Wednesday, 30 April 2014

John Kerry on Israel

John "hairstyle in seach of a brain" Kerry tried to look tough with the zionist state - for a day

John Kerry backpedals on Israel ‘apartheid state’ comment
Secretary of State John Kerry, under fire for warning that Israel risks becoming “an apartheid state” in the absence of a peace deal, released a statement Monday evening pushing back hard.


29 April, 2014



I will not allow my commitment to Israel to be questioned by anyone, particularly for partisan, political purposes,” Kerry said in a release put out by the State Department. “… If I could rewind the tape, I would have chosen a different word to describe my firm belief that the only way in the long term to have a Jewish state and two nations and two peoples living side by side in peace and security is through a two state solution.”

The tape in question was published by the Daily Beast on Sunday — a recording of Kerry’s comments to a meeting of the Trilateral Commission on Friday in which he lamented the breakdown of talks between the Israelis and Palestinians.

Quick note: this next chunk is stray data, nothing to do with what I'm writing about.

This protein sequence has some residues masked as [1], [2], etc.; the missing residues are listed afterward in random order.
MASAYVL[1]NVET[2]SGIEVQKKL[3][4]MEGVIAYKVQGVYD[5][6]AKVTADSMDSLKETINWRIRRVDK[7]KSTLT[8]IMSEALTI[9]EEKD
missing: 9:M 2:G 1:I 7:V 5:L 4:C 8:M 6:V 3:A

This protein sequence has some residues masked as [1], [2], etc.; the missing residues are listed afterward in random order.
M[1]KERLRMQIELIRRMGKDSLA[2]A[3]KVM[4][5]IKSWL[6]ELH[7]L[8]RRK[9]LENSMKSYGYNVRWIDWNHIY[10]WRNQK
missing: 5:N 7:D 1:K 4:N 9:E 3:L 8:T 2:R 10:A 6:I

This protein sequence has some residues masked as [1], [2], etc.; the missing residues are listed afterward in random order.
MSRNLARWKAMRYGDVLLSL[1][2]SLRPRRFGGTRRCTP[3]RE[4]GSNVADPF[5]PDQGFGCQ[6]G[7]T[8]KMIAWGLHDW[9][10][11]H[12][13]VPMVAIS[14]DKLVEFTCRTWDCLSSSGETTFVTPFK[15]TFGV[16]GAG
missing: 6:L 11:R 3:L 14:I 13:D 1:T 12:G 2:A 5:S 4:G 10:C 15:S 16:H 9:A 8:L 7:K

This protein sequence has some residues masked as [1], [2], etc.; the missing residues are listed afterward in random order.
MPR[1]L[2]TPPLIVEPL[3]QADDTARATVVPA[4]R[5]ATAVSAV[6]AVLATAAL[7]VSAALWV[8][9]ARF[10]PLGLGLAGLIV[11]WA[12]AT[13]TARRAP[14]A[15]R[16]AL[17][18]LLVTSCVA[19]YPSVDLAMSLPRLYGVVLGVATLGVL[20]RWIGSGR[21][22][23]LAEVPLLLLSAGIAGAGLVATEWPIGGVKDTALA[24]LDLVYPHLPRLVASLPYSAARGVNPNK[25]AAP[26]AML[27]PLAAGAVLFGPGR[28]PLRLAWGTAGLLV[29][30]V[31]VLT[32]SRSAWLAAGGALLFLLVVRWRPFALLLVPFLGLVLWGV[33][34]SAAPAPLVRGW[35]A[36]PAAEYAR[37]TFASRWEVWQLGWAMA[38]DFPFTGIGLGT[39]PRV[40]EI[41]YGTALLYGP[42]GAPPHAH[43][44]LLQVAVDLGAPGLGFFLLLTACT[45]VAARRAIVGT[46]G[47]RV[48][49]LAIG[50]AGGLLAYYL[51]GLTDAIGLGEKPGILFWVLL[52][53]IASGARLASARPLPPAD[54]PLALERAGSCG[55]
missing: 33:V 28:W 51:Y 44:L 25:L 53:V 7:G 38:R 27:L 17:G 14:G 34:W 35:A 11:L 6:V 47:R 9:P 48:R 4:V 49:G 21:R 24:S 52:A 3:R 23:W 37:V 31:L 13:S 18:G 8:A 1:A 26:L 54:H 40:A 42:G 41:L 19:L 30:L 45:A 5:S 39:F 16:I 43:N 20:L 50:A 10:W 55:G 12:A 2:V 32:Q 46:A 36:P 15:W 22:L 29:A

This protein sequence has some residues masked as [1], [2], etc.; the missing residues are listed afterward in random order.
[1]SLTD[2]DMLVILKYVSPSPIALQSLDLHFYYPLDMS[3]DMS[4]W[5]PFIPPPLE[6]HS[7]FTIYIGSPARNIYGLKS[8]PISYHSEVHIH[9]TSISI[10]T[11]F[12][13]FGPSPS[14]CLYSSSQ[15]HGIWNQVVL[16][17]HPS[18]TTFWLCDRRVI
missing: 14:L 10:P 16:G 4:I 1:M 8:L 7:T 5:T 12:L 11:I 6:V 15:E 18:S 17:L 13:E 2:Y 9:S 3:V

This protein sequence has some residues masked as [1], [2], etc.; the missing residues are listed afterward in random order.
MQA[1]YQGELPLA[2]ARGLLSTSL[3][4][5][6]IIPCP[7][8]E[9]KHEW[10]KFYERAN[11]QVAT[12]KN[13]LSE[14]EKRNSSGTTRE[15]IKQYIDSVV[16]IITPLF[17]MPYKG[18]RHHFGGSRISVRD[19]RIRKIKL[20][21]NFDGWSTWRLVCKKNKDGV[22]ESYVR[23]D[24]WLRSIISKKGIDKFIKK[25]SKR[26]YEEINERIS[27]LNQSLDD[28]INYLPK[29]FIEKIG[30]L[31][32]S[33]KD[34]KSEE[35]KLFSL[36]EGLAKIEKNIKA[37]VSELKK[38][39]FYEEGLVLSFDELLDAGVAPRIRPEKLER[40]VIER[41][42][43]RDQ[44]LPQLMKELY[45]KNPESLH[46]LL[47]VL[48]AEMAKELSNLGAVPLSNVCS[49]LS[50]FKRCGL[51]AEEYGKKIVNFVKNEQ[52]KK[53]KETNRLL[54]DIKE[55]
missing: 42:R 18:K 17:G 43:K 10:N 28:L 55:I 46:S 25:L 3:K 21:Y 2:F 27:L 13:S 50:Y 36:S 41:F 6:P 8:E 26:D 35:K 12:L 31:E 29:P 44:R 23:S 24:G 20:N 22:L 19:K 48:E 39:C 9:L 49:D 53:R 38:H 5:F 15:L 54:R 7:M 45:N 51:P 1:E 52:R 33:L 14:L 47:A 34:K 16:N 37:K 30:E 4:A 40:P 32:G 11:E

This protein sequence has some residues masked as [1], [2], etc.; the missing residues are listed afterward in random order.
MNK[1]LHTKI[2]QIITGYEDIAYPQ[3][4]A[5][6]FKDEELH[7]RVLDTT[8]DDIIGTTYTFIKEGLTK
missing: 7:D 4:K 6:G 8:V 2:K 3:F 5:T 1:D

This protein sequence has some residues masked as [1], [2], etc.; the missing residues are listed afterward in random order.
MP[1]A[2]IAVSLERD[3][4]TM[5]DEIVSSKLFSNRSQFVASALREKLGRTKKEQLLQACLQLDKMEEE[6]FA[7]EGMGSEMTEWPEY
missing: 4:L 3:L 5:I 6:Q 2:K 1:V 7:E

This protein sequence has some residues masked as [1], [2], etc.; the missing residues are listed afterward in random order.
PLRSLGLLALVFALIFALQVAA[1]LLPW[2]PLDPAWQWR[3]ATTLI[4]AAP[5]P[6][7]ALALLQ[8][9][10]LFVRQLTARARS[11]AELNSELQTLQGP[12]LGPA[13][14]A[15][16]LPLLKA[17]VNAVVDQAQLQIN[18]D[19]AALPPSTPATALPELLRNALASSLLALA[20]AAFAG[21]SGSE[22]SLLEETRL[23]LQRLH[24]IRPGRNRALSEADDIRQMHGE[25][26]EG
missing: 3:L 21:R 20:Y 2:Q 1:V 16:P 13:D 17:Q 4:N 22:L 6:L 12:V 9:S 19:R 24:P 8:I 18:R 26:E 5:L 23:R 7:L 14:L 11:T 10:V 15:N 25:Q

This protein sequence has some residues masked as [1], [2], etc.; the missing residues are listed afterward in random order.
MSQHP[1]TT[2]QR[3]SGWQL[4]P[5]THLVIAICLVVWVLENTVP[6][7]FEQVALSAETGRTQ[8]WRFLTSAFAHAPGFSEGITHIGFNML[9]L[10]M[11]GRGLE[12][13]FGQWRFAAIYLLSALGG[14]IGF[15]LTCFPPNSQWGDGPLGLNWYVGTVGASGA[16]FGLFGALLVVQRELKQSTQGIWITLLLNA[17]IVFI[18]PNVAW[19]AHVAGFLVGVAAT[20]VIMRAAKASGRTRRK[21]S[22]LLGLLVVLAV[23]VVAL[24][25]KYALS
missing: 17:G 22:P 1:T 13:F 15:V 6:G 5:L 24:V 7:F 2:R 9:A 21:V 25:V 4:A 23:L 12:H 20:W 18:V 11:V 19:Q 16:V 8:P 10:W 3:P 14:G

A two-state solution will be clearly underscored as the only real alternative. Because a unitary state winds up either being an apartheid state with second-class citizens — or it ends up being a state that destroys the capacity of Israel to be a Jewish state,” Kerry says in the recording.

From across the spectrum of right to left, the condemnations rolled in Monday. Anti-Defamation League national director Abe Foxman called the apartheid comment “startling and deeply disappointing.” The American Israel Public Affairs Committee said the comment was “deeply troubling” and “inappropriate.” In a statement, AIPAC said, “Any suggestion that Israel is, or is at risk of becoming, an apartheid state is offensive and inappropriate.”

In addition, Republican Jewish Coalition executive director Matt Brooks called it “inflammatory and inaccurate.” The National Jewish Democratic Council expressed its “deep disappointment.” Sen. Ted Cruz (R-Texas) called on Kerry to resign.

Kerry was speaking at the end of the most difficult week yet in his attempts to make progress on peace between the Israelis and Palestinians — and just ahead of the official April 29 deadline for extending negotiations.